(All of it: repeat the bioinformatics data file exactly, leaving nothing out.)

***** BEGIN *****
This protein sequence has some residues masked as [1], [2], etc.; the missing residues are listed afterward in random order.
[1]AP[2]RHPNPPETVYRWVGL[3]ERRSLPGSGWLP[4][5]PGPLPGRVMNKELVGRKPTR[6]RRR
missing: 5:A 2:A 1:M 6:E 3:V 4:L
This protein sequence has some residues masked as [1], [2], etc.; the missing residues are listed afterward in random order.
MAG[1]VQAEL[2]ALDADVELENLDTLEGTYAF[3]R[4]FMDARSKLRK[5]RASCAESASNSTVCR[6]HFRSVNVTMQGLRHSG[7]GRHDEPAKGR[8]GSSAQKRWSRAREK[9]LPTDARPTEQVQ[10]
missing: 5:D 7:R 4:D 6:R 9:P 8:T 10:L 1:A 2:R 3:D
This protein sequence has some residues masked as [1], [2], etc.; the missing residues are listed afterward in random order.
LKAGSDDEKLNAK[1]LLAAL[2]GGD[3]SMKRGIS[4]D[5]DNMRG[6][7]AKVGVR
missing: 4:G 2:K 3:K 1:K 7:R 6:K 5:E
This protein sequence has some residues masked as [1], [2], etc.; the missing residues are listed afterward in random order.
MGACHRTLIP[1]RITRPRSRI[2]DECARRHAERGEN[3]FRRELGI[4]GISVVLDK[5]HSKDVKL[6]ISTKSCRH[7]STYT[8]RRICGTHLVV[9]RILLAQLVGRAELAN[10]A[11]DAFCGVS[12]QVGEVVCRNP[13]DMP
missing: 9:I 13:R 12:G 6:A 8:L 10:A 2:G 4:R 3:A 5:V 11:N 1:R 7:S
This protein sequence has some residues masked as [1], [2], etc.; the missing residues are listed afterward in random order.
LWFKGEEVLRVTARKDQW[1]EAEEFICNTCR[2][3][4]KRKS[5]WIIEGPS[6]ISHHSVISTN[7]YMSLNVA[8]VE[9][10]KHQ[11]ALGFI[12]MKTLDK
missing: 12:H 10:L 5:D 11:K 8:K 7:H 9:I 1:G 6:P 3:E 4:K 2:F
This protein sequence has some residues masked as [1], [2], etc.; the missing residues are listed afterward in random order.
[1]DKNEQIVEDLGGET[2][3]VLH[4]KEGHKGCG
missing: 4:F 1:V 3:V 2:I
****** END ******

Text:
This protein sequence has some residues masked as [1], [2], etc.; the missing residues are listed afterward in random order.
[1]AP[2]RHPNPPETVYRWVGL[3]ERRSLPGSGWLP[4][5]PGPLPGRVMNKELVGRKPTR[6]RRR
missing: 5:A 2:A 1:M 6:E 3:V 4:L
This protein sequence has some residues masked as [1], [2], etc.; the missing residues are listed afterward in random order.
MAG[1]VQAEL[2]ALDADVELENLDTLEGTYAF[3]R[4]FMDARSKLRK[5]RASCAESASNSTVCR[6]HFRSVNVTMQGLRHSG[7]GRHDEPAKGR[8]GSSAQKRWSRAREK[9]LPTDARPTEQVQ[10]
missing: 5:D 7:R 4:D 6:R 9:P 8:T 10:L 1:A 2:R 3:D
This protein sequence has some residues masked as [1], [2], etc.; the missing residues are listed afterward in random order.
LKAGSDDEKLNAK[1]LLAAL[2]GGD[3]SMKRGIS[4]D[5]DNMRG[6][7]AKVGVR
missing: 4:G 2:K 3:K 1:K 7:R 6:K 5:E
This protein sequence has some residues masked as [1], [2], etc.; the missing residues are listed afterward in random order.
MGACHRTLIP[1]RITRPRSRI[2]DECARRHAERGEN[3]FRRELGI[4]GISVVLDK[5]HSKDVKL[6]ISTKSCRH[7]STYT[8]RRICGTHLVV[9]RILLAQLVGRAELAN[10]A[11]DAFCGVS[12]QVGEVVCRNP[13]DMP
missing: 9:I 13:R 12:G 6:A 8:L 10:A 2:G 4:R 3:A 5:V 11:N 1:R 7:S
This protein sequence has some residues masked as [1], [2], etc.; the missing residues are listed afterward in random order.
LWFKGEEVLRVTARKDQW[1]EAEEFICNTCR[2][3][4]KRKS[5]WIIEGPS[6]ISHHSVISTN[7]YMSLNVA[8]VE[9][10]KHQ[11]ALGFI[12]MKTLDK
missing: 12:H 10:L 5:D 11:K 8:K 7:H 9:I 1:G 6:P 3:E 4:K 2:F
This protein sequence has some residues masked as [1], [2], etc.; the missing residues are listed afterward in random order.
[1]DKNEQIVEDLGGET[2][3]VLH[4]KEGHKGCG
missing: 4:F 1:V 3:V 2:I